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Dublin: 3 °C Saturday 23 March, 2019
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'The most significant subplot unresolved may be whether Tyrone agree to participate in 'Up for the Match''

The Dubs’ invincibility is no great mystery, writes Eoin Butler in this week’s column.

Image: Tommy Dickson/INPHO

IS IT ME… or is anyone else bored already with this year’s Gaelic football championship?

At the business end of the GAA season, fans are entitled to expect high drama. But neither of this weekend’s big games really ignited and September’s All-Ireland decider between Dublin and Tyrone is already looking like a potential damp squib. Attendances are down. Neither of last weekend’s football semi-finals even came close to filling Croke Park.

I watched the Tyrone v Monaghan game in a pub in County Meath, where a sizeable minority of those in attendance opted instead to watch Man City v Arsenal on Sky Sports in a back room. I must confess, there were moments that afternoon when I was tempted to join them there.

A late Niall Sludden goal saw Tyrone run out deserved 1-13 to 0-15 winners. As a neutral, I felt bad for Monaghan, who were contesting their first semi-final in 30 years. They battled hard all day – as they have all season – and, in a one-point game, an apparent foul by Tiernan McCann on Kieran Hughes right at the death, which somehow went unpunished, could have handed them a lifeline.

But, to be honest, I was secretly very glad Tyrone ultimately ran out as winners. Because Colm Cavanagh & Co. are the only outfit left in the competition who look capable of giving Dublin a serious test on 2 September. Tyrone’s defence on Sunday was extremely impressive.

With Galway handily dispatched, the Dubs are now closing in on four All-Ireland titles in a row. The two teams I’d have nominated, pre-season, as the best placed to end the Dubs’ amazing run of victories – Mayo and Kerry – both crashed and burned early on. For Kerry’s rising stars, this year’s championship may have come too soon. For Mayo’s battle-hardened veterans, alas, it may have come too late.

If the bookies are right – and they usually are – the destination of the Sam Maguire is already a foregone conclusion. In fact, the most significant subplot remaining unresolved in this year’s championship may be whether Tyrone agree to participate in ‘Up for the Match’ the night before the final – or whether Mickey Harte will first insist on final approval over which RTÉ presenter hosts the pre-game light entertainment staple.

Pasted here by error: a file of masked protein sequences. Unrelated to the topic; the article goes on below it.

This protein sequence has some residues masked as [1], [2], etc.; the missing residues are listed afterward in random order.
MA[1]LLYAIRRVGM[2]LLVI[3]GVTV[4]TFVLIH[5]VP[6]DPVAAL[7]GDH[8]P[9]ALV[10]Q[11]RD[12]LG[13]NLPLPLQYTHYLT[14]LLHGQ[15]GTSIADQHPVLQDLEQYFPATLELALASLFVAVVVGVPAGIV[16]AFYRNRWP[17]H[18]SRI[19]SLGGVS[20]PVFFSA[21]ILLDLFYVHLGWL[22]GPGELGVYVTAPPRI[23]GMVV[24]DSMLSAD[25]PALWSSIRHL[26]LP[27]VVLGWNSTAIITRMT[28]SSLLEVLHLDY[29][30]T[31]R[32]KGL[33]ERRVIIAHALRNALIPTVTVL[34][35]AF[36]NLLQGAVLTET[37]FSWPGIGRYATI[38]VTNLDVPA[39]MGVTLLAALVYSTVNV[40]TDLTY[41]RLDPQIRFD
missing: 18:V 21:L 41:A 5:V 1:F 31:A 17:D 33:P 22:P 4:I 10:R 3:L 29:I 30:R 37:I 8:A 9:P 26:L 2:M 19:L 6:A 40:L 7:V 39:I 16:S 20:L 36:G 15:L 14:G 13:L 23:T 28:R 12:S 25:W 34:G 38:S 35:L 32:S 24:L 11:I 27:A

Watching Dublin in action against Galway on Saturday, even as a layman, their invincibility seemed no great mystery to unravel. Their players are fitter. They’re stronger. They’re better coached, better conditioned and their squad has far greater strength in depth than any of their rivals. Their score conversion rate is higher because they attack in such great force they rarely have to shoot from long distance or while under pressure.

For a long time, prior to 2011, Dublin’s footballing mediocrity managed to convince us that no great advantage accrued from their having a far greater population base to draw upon than any of their rival counties. As the past decade has gone on, the suspicion that such an advantage does exist has become harder and harder to shrug off.

County Dublin has five times more inhabitants than County Galway, eight times more people than Tyrone, and 22 times more citizens than Monaghan.

When Croatia reached the finals at the World Cup earlier this summer, they proved that population base isn’t the be-all-and-end-all when it comes determining success in sport – provided you’ve got a once-in-a-lifetime generation of talent on which to draw. But their success was the exception to the rule.

There are no transfers in Gaelic football. To paraphrase a crude expression, counties can only urinate with the equipment with which they were born. In Mickey Harte’s 17th championship season in charge, I’d love to see him win a fourth All-Ireland title. But I seriously doubt that’s going to happen.

For my own native Mayo, I would have hoped the coming winter would be a period of radical change and rebirth. Instead, from the very superficial indicators I’m reading at this early stage, the suggestions are that’s not going to be the case.

The prospect, recently mooted, of Jim McGuinness replacing Stephen Rochford as manager didn’t receive much support from Mayo fans online. As a county, we’re known for our positive, attacking play. Having McGuinness in charge would obviously have led to drastic changes on that front.

But the prospect of McGuinness taking over from Rochford received a much more positive response from Mayo supporters I spoke to privately than it did from those who publicly declared their loyalty to the current set-up online. The McGuinness move is not going to happen now, and Rochford has committed to a fourth season in charge.

But please God, some major challenger will spring out from somewhere. For us non-Jackeens, the prospect of a Dublin five-in-a-row All-Ireland triumph in September 2019 is just too much to take…

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About the author:

Eoin Butler

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